Merit Badges

Merit badges are an important part of a scout's advancement, giving him some flexibility in what he chooses to study and when he does it.  There are two types of merit badges, Eagle required and non-required.  A scout must earn a total of 21 merit badges to earn his Eagle rank, roughly half of which are on the Eagle-required list.  Eagle required merit badges help the scout further develop the his character in line with the ideals of scouting through topics such as first aid and emergency preparedness, citizenship, personal development, and family life.  Non-required merit badges introduce the scout to possible future carrers and hobbies and cover a range of topics including science, technology, business, crafts, and sports.

A scout needs to begin earning merit badges to receive the rank of Star, however, it is never too early to start.  Scouts have many opportunities to earn merit badges, including merit badge nights at the cabin (roughly once a year, when the troop picks a badge that everyone completes together), merit-badge universities offered by council (all-day events where several different merit badge classes are offered in one location), and summer camp (Tay House scouts that attend Massawepie for two weeks frequently return with five or six merit bages).  For the majority of merit badge earning, however, scouts must take their own initiative to find and meet with a merit badge counselor, using the process described below.

How to Earn a Merit Badge

  1. Find a merit badge that you are interested in earning.  For a complete list, including all of the requirments, you can check MeritBadge.com.
  2. Find a buddy interested in earning the same merit badge (he doesn't necessarilly have to be a Tay House scout).  Scouts follow the buddy system, and learning new skills is always more fun when you do it with a friend.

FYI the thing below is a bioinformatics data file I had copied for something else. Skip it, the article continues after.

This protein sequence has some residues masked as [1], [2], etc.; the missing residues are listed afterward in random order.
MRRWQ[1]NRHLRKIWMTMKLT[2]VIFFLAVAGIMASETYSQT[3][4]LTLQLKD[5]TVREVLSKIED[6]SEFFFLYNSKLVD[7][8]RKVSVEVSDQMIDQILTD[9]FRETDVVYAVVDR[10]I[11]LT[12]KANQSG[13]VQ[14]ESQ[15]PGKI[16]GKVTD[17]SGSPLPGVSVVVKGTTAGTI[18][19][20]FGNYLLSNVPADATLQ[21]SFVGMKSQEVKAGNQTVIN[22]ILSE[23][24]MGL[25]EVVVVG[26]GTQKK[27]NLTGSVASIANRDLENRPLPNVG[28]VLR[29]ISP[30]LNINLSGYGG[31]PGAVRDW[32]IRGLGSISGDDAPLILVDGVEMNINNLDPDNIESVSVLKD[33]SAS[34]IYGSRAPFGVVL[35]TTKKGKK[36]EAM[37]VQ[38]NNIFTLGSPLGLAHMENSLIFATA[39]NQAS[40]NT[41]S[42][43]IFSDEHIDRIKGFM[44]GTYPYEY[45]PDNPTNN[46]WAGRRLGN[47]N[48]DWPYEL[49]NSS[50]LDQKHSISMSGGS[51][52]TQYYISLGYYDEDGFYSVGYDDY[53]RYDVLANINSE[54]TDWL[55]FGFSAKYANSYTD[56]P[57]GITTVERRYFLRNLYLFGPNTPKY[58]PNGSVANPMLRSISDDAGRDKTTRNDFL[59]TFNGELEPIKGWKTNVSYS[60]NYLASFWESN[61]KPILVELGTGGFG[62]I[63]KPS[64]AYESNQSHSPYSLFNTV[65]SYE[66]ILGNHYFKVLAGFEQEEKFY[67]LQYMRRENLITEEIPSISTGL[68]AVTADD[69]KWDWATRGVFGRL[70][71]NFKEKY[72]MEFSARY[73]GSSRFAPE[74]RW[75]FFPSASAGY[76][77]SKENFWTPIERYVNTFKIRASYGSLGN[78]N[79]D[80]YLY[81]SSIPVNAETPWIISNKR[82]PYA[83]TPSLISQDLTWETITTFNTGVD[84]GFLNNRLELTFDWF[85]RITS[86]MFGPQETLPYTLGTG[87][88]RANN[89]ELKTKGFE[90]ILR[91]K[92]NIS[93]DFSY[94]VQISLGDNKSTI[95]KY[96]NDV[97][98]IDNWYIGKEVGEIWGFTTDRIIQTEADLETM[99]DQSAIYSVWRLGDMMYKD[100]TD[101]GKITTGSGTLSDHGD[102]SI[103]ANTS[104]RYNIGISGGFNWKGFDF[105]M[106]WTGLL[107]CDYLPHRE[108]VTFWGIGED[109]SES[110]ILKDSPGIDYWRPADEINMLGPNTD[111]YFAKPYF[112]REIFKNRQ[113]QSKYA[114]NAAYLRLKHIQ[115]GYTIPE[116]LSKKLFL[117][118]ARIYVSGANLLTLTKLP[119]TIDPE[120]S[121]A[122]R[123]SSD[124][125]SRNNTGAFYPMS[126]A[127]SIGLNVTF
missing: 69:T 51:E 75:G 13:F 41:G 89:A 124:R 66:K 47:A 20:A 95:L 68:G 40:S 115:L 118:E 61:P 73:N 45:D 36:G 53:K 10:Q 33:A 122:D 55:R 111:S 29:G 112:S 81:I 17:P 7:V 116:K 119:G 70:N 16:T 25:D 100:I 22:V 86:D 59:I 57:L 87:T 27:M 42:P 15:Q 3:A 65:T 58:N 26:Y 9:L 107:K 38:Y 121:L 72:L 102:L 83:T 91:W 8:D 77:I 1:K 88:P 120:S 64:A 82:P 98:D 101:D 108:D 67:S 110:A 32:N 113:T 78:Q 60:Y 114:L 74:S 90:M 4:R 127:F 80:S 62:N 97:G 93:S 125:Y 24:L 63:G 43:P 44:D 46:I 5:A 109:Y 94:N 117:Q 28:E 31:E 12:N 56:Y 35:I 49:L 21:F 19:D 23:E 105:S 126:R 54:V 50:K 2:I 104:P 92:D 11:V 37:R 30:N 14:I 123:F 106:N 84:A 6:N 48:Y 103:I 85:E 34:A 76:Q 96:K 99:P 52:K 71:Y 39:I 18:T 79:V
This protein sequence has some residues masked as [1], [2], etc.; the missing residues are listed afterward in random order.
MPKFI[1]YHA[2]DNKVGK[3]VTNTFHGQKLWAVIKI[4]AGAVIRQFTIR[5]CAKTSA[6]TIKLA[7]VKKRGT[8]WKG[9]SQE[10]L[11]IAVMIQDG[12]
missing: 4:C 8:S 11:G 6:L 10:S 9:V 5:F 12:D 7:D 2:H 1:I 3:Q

3. Ask the scoutmaster or advancement scoutmaster for a "blue card" and a list of counselors for the merit badge you are interested in earning.  Merit badge counselors are council volunteers, who specialize in the topic area of the merit badge, that will assist you in your work.  The counselor will record your progress on the blue card.
  4. Begin calling counselors and politely ask if they will be willing to work with you on the merit badge.  Once you've found one, ask if there is anything you need to do to begin--some counselors may ask to meet with you before you start, some may simply ask that you call again when you've completed all of the requirments.
  5. Begin working on the merit badge requirments.  The BSA publishes a booklet for each merit badge that you may find helpful in completing some of the requirements, though using the booklet is not required.  The troop has a number of these booklets that you can borrow, or you may purchase them at the scout shop for a few dollars each.
  6. When you have completed all of the requirements, or on the schedule suggested by your counselor, make an appointment with your counselor to review your work.  Remember to bring your blue card with you so that you can have your progress recorded.
  7. When you have completed all of the requirements have the counselor sign and date your blue card.  Then return it to the advancement scoutmaster.  The merit badge will be awarded to you at the next court of honor.
  8. Here is another Merit Badge Website you can use. Click Here.

Please Note: The scoutmaster may serve as the merit badge counselor for Backpacking, Camping, Cooking, and Hiking Merit Badges.